From last week to around 11:30 today (June 23, 2011), the website of Atomic Energy Canada Limited (AECL) was “not available.”
Yesterday, AECL hosted a Canadian Nuclear Society seminar on the Enhanced CANDU 6 (EC6), an improved version of the CANDU 6 which was so successfully rolled out in South Korea, China, Rumania, and Argentina, as well as in two Canadian provinces.
In announcing the seminar, the CNS said “The first deployment of the EC6 is anticipated in Canada.”
That can only mean Ontario, since that is the only province that has indicated firm interest in AECL’s offerings. (New Brunswick said last summer that it would go with an Areva light water design when it came to adding new reactors.)
The interesting thing is that Ontario, in the reactor competition it held in 2009 for new reactors at the Darlington station, indicated that, all things being equal, it would buy AECL’s next-generation machine, the ACR 1000. Though the ACR “won” against Areva’s EPR and Westinghouse’s AP-1000, the competition went nowhere. Ontario said AECL’s price was too high.
If that was intended to spur the federal government, which owns AECL, to cut some sort of a deal with Ontario, it didn’t work. The feds decided at that point to rid themselves of AECL’s CANDU division and let the new owner sort out the negotiation with Ontario.
Oddly though, the feds said they would continue to support AECL’s research and development. This must have included the main R&D effort, which was turning the ACR into a licensable design, i.e. one that is acceptable to the Canadian Nuclear Safety Commission (CNSC). The federal budgets of 2010 and 2011 therefore included hundreds of millions of dollars for AECL.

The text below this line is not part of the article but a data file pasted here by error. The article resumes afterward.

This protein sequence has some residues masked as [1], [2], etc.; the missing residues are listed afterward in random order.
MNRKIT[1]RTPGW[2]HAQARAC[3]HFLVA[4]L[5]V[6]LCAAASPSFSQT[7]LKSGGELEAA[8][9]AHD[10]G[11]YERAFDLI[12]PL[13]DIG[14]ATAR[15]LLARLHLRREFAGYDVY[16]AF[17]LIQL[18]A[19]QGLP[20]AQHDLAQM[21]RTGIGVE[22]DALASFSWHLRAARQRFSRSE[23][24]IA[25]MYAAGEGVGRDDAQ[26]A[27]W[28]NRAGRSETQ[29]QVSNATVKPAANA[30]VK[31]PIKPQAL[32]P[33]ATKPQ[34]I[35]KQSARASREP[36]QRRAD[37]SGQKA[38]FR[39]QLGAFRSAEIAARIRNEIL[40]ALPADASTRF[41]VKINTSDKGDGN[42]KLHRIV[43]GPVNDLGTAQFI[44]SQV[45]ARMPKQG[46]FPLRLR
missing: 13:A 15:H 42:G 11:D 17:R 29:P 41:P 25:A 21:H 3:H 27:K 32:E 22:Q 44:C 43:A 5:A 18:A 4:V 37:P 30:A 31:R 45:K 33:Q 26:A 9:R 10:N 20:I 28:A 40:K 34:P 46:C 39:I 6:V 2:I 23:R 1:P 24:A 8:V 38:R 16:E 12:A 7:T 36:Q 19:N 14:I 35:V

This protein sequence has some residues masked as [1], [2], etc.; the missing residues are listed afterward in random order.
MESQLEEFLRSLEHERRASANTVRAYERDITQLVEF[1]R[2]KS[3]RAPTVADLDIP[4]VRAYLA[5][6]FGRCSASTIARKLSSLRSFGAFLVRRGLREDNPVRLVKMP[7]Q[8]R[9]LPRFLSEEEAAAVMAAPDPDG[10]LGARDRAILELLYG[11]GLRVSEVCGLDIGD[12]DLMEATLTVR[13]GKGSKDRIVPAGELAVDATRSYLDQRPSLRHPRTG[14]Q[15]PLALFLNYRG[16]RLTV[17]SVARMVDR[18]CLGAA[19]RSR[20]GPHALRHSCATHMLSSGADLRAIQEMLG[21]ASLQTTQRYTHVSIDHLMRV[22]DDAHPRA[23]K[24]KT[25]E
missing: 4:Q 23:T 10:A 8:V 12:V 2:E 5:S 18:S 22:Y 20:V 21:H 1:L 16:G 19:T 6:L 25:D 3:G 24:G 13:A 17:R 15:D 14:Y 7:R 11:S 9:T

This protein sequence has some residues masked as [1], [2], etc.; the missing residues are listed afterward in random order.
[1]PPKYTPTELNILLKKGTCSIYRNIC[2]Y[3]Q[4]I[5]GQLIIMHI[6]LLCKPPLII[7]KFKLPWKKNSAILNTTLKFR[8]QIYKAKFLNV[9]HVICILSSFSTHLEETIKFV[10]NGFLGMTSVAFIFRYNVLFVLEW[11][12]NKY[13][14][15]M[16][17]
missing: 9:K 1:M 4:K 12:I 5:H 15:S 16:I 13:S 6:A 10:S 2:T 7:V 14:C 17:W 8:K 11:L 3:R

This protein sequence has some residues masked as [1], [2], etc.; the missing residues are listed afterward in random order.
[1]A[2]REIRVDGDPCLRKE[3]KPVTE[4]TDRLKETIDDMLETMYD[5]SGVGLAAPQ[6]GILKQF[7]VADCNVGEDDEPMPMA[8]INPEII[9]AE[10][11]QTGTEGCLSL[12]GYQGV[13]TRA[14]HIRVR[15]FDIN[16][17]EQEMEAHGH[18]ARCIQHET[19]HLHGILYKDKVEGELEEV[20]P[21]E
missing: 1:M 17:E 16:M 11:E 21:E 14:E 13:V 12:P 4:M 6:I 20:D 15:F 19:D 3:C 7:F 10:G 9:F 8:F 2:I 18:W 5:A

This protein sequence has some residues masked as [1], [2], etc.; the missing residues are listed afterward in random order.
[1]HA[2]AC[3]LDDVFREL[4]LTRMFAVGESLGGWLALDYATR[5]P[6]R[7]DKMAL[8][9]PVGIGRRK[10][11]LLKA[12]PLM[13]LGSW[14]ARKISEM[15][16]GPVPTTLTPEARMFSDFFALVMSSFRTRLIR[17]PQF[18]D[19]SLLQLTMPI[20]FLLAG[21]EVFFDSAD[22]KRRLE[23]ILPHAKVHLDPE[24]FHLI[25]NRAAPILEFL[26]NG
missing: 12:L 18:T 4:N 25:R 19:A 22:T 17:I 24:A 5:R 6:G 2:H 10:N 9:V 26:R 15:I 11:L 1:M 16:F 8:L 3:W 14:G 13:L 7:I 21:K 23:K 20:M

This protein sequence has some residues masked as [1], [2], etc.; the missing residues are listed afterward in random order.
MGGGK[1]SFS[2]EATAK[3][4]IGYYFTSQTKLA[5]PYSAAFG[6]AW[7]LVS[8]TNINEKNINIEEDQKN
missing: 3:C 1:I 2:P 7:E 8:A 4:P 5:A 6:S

Well, somewhere in all the back-and-forth between AECL and the CNSC, people began to lose confidence in the ACR. The CNSC approved the design in principle, via its three-phase vendor pre-project design review. But the wording that accompanied Phase Three did not reassure anybody who has worked with the regulator and is familiar with the polite code-speak that characterizes its communications with license applicants. It was essentially “back to the drawing board.”
So here we are, June 23 2011. AECL’s website has been down for a week. An AECL senior technical manager just yesterday gave a seminar extolling the virtues of a reactor that is not the ACR.
Negotiations are rumoured to be underway between SNC Lavalin and the federal government over the final sale of AECL’s CANDU division.